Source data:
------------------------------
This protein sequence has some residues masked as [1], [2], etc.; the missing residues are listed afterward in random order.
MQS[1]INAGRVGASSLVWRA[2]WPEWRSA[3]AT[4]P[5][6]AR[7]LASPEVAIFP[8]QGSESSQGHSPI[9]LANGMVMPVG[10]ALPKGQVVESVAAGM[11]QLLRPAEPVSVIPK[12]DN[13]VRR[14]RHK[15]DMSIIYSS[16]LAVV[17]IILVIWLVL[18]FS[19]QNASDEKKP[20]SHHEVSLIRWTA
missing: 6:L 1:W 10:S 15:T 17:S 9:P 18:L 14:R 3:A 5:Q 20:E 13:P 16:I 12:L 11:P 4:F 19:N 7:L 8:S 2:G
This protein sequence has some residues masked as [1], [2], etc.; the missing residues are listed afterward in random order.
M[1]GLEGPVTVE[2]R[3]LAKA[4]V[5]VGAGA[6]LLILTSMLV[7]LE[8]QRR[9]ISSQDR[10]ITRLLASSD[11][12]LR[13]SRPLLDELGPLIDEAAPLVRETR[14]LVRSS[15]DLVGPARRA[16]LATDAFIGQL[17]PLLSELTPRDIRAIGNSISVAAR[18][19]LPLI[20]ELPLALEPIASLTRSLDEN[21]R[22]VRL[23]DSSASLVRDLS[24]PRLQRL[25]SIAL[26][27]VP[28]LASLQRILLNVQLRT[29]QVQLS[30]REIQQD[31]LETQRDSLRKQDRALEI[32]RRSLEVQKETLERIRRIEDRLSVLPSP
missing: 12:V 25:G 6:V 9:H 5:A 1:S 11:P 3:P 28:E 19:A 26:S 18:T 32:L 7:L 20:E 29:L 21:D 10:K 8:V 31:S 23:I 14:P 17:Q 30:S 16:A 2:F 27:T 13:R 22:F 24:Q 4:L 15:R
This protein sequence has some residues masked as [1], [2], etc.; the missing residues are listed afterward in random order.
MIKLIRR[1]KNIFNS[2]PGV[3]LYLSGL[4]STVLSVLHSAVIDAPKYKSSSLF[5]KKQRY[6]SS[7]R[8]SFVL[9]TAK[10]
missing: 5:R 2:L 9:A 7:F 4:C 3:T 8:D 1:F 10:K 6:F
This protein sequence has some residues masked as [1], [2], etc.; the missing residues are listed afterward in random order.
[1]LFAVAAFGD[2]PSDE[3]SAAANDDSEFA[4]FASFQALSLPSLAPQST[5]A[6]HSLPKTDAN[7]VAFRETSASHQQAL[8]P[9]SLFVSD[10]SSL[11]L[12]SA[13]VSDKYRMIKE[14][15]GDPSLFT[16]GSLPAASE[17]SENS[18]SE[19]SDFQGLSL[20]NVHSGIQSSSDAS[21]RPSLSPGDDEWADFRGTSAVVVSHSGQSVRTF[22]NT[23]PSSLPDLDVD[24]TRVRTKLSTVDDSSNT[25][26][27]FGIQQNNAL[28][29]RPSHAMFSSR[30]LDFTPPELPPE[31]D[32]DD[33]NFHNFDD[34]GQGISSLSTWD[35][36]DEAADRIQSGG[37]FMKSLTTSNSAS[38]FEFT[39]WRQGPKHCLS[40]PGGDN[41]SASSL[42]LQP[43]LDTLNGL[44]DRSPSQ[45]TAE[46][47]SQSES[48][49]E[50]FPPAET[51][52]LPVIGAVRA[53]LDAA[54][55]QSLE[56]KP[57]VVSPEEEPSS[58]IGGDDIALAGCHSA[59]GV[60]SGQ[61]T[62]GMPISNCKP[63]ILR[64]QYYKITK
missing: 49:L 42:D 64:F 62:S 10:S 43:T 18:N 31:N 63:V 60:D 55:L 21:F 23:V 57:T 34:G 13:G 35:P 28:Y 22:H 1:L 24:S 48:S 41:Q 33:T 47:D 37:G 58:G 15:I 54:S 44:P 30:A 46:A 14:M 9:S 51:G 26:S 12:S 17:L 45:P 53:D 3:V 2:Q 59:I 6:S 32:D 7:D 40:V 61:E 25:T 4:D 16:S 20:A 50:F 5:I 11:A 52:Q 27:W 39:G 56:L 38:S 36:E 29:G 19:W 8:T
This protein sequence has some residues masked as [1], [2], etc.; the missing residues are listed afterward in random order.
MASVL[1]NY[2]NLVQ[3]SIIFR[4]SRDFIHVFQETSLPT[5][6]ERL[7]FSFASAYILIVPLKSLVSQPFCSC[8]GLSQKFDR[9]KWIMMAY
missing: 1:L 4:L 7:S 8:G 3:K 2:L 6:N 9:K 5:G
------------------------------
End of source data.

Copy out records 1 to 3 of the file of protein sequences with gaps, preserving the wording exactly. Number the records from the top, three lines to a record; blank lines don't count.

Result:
This protein sequence has some residues masked as [1], [2], etc.; the missing residues are listed afterward in random order.
MQS[1]INAGRVGASSLVWRA[2]WPEWRSA[3]AT[4]P[5][6]AR[7]LASPEVAIFP[8]QGSESSQGHSPI[9]LANGMVMPVG[10]ALPKGQVVESVAAGM[11]QLLRPAEPVSVIPK[12]DN[13]VRR[14]RHK[15]DMSIIYSS[16]LAVV[17]IILVIWLVL[18]FS[19]QNASDEKKP[20]SHHEVSLIRWTA
missing: 6:L 1:W 10:S 15:T 17:S 9:P 18:L 14:R 3:A 5:Q 20:E 13:P 16:I 12:L 11:P 4:F 19:N 7:L 8:S 2:G
This protein sequence has some residues masked as [1], [2], etc.; the missing residues are listed afterward in random order.
M[1]GLEGPVTVE[2]R[3]LAKA[4]V[5]VGAGA[6]LLILTSMLV[7]LE[8]QRR[9]ISSQDR[10]ITRLLASSD[11][12]LR[13]SRPLLDELGPLIDEAAPLVRETR[14]LVRSS[15]DLVGPARRA[16]LATDAFIGQL[17]PLLSELTPRDIRAIGNSISVAAR[18][19]LPLI[20]ELPLALEPIASLTRSLDEN[21]R[22]VRL[23]DSSASLVRDLS[24]PRLQRL[25]SIAL[26][27]VP[28]LASLQRILLNVQLRT[29]QVQLS[30]REIQQD[31]LETQRDSLRKQDRALEI[32]RRSLEVQKETLERIRRIEDRLSVLPSP
missing: 12:V 25:G 6:V 9:H 5:A 1:S 11:P 3:P 28:E 19:A 26:S 18:T 32:L 7:L 20:E 29:L 21:D 10:K 8:V 31:S 23:I 14:P 17:Q 30:S 16:A 2:F 27:T 13:R 22:F 24:Q 4:L 15:R
This protein sequence has some residues masked as [1], [2], etc.; the missing residues are listed afterward in random order.
MIKLIRR[1]KNIFNS[2]PGV[3]LYLSGL[4]STVLSVLHSAVIDAPKYKSSSLF[5]KKQRY[6]SS[7]R[8]SFVL[9]TAK[10]
missing: 5:R 2:L 9:A 7:F 4:C 3:T 8:D 1:F 10:K 6:F